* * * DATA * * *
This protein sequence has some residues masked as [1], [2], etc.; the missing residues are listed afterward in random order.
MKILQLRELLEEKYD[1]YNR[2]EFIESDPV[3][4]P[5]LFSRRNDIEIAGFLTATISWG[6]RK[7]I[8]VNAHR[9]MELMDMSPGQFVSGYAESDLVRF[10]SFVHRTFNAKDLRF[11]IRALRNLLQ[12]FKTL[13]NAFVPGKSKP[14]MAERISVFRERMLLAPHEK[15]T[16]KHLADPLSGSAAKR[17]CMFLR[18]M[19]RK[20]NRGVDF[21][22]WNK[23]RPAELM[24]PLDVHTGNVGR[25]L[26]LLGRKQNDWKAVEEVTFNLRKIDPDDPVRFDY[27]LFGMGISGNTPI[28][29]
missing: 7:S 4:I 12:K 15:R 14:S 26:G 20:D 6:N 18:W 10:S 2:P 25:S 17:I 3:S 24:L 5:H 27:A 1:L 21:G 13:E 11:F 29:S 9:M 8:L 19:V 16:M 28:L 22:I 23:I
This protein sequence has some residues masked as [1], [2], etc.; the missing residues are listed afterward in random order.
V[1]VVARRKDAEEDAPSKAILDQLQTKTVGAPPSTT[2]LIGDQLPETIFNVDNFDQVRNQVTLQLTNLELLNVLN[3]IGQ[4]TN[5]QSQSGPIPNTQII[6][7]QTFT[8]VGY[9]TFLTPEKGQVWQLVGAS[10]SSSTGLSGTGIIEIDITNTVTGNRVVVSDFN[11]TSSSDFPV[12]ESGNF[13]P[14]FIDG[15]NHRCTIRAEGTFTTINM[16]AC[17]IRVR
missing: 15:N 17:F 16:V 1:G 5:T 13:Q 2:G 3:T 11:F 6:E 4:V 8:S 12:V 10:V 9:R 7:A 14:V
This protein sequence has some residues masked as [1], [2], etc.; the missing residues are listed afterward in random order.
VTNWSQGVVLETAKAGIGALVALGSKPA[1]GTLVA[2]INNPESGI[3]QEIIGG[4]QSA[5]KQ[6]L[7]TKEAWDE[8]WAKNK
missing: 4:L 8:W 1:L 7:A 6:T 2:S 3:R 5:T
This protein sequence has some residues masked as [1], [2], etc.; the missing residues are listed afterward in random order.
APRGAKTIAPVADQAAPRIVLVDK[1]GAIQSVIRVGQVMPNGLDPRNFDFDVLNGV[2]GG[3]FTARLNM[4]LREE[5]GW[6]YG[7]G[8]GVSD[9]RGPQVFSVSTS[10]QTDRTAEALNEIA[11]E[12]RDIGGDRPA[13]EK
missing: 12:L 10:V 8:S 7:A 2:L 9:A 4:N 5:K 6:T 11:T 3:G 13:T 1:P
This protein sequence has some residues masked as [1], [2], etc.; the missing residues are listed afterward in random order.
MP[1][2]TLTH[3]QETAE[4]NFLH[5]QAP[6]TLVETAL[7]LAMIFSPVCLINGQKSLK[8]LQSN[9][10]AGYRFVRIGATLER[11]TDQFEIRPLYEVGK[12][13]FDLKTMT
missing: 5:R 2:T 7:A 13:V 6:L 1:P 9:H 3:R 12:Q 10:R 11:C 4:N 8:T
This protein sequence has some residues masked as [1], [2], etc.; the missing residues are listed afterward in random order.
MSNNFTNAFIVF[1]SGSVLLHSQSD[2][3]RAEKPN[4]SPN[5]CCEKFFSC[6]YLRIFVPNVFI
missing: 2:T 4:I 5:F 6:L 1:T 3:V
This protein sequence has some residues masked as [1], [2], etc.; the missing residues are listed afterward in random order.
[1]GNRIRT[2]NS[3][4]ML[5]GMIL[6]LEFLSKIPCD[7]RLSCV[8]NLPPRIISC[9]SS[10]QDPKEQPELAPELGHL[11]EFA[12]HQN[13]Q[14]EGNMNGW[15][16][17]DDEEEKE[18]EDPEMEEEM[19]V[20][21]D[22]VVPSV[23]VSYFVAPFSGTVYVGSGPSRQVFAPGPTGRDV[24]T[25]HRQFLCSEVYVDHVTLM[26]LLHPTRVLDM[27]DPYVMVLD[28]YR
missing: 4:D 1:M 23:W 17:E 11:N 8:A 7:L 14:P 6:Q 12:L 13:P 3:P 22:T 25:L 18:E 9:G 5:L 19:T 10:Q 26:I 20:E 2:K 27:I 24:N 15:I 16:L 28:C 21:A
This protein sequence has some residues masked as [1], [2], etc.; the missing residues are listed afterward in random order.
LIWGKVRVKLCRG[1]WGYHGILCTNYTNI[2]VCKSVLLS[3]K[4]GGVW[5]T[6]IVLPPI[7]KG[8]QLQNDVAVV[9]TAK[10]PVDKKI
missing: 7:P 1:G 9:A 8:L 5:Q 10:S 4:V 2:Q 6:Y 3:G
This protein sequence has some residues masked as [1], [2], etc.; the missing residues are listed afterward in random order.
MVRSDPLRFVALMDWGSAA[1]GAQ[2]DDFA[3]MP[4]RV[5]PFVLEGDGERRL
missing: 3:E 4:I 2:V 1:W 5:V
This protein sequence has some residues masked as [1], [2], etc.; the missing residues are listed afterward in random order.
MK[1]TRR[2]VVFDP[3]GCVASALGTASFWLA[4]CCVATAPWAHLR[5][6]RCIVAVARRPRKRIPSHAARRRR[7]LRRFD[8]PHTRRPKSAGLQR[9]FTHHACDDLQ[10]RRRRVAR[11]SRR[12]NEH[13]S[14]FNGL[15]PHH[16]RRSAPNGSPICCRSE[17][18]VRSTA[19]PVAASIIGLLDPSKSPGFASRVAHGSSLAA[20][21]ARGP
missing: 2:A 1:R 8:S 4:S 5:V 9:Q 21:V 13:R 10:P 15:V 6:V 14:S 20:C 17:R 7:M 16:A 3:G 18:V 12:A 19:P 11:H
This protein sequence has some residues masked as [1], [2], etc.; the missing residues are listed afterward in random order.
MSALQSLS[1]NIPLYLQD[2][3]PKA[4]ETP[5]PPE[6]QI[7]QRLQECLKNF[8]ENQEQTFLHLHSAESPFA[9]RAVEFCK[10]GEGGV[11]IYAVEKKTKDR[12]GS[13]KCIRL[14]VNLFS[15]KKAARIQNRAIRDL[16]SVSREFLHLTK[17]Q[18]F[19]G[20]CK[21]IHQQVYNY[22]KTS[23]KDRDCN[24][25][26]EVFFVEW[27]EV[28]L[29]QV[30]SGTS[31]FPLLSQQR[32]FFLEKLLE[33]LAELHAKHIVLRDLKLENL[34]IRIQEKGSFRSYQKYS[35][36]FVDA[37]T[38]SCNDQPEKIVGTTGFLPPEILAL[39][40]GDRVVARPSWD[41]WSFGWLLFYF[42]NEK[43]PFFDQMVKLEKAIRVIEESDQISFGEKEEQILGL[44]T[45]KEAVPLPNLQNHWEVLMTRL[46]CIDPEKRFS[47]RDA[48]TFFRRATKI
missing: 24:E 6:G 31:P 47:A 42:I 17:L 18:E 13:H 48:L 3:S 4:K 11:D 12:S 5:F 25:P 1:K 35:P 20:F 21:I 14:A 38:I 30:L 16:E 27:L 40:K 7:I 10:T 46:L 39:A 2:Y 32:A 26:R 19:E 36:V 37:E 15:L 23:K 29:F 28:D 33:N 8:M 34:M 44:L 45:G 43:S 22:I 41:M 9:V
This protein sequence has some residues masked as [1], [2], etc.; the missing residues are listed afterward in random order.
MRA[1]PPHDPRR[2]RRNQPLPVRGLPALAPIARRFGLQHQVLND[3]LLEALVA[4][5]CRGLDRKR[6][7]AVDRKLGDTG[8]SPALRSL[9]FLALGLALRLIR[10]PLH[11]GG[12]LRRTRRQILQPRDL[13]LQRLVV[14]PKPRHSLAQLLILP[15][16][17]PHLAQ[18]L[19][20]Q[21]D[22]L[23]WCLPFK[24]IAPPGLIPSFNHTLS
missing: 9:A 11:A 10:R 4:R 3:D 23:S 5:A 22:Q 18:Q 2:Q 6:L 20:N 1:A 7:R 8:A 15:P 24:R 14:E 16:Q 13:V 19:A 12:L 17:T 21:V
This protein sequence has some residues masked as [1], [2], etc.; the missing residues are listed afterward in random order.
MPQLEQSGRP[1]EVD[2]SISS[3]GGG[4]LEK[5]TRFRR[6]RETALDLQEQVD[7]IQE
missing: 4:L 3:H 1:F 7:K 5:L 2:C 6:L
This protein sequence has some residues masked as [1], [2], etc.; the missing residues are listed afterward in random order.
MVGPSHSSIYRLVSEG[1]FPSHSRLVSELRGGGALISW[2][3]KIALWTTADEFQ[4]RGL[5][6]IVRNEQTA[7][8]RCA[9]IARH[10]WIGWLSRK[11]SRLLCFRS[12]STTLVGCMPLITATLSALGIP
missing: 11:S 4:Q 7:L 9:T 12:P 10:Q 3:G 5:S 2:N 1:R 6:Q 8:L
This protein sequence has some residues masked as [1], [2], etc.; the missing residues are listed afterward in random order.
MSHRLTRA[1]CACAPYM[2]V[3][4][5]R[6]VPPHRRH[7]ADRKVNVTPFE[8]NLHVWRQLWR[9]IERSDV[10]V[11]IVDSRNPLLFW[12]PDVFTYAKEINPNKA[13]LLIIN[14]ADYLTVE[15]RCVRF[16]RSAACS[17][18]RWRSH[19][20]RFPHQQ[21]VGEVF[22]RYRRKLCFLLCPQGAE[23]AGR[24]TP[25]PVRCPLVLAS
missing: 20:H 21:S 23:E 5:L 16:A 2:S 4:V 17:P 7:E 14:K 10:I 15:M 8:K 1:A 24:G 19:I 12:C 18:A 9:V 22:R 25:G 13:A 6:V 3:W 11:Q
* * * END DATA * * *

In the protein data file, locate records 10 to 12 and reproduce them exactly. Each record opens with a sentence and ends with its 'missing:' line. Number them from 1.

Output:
This protein sequence has some residues masked as [1], [2], etc.; the missing residues are listed afterward in random order.
MK[1]TRR[2]VVFDP[3]GCVASALGTASFWLA[4]CCVATAPWAHLR[5][6]RCIVAVARRPRKRIPSHAARRRR[7]LRRFD[8]PHTRRPKSAGLQR[9]FTHHACDDLQ[10]RRRRVAR[11]SRR[12]NEH[13]S[14]FNGL[15]PHH[16]RRSAPNGSPICCRSE[17][18]VRSTA[19]PVAASIIGLLDPSKSPGFASRVAHGSSLAA[20][21]ARGP
missing: 2:A 1:R 8:S 4:S 5:V 9:Q 21:V 13:R 10:P 15:V 6:V 14:S 20:C 17:R 7:M 16:A 3:G 18:V 12:A 19:P 11:H
This protein sequence has some residues masked as [1], [2], etc.; the missing residues are listed afterward in random order.
MSALQSLS[1]NIPLYLQD[2][3]PKA[4]ETP[5]PPE[6]QI[7]QRLQECLKNF[8]ENQEQTFLHLHSAESPFA[9]RAVEFCK[10]GEGGV[11]IYAVEKKTKDR[12]GS[13]KCIRL[14]VNLFS[15]KKAARIQNRAIRDL[16]SVSREFLHLTK[17]Q[18]F[19]G[20]CK[21]IHQQVYNY[22]KTS[23]KDRDCN[24][25][26]EVFFVEW[27]EV[28]L[29]QV[30]SGTS[31]FPLLSQQR[32]FFLEKLLE[33]LAELHAKHIVLRDLKLENL[34]IRIQEKGSFRSYQKYS[35][36]FVDA[37]T[38]SCNDQPEKIVGTTGFLPPEILAL[39][40]GDRVVARPSWD[41]WSFGWLLFYF[42]NEK[43]PFFDQMVKLEKAIRVIEESDQISFGEKEEQILGL[44]T[45]KEAVPLPNLQNHWEVLMTRL[46]CIDPEKRFS[47]RDA[48]TFFRRATKI
missing: 24:E 6:G 31:P 47:A 42:I 17:L 18:E 13:H 48:L 3:S 4:K 11:D 12:S 5:F 25:P 1:K 35:P 20:F 21:I 14:A 38:I 30:L 16:E 27:L 40:K 7:I 10:T 46:L 39:A 2:Y 32:A 26:R 19:E 36:V 37:E 15:L 23:K 29:F 28:D 33:N 8:M 34:M 44:L 45:G 43:S 22:I 41:M 9:V
This protein sequence has some residues masked as [1], [2], etc.; the missing residues are listed afterward in random order.
MRA[1]PPHDPRR[2]RRNQPLPVRGLPALAPIARRFGLQHQVLND[3]LLEALVA[4][5]CRGLDRKR[6][7]AVDRKLGDTG[8]SPALRSL[9]FLALGLALRLIR[10]PLH[11]GG[12]LRRTRRQILQPRDL[13]LQRLVV[14]PKPRHSLAQLLILP[15][16][17]PHLAQ[18]L[19][20]Q[21]D[22]L[23]WCLPFK[24]IAPPGLIPSFNHTLS
missing: 9:A 11:A 10:R 4:R 3:D 23:S 5:A 22:Q 18:Q 2:Q 6:L 20:N 1:A 7:R 8:A 15:P 24:R 14:E 16:Q 13:V 19:A 12:L 17:T 21:V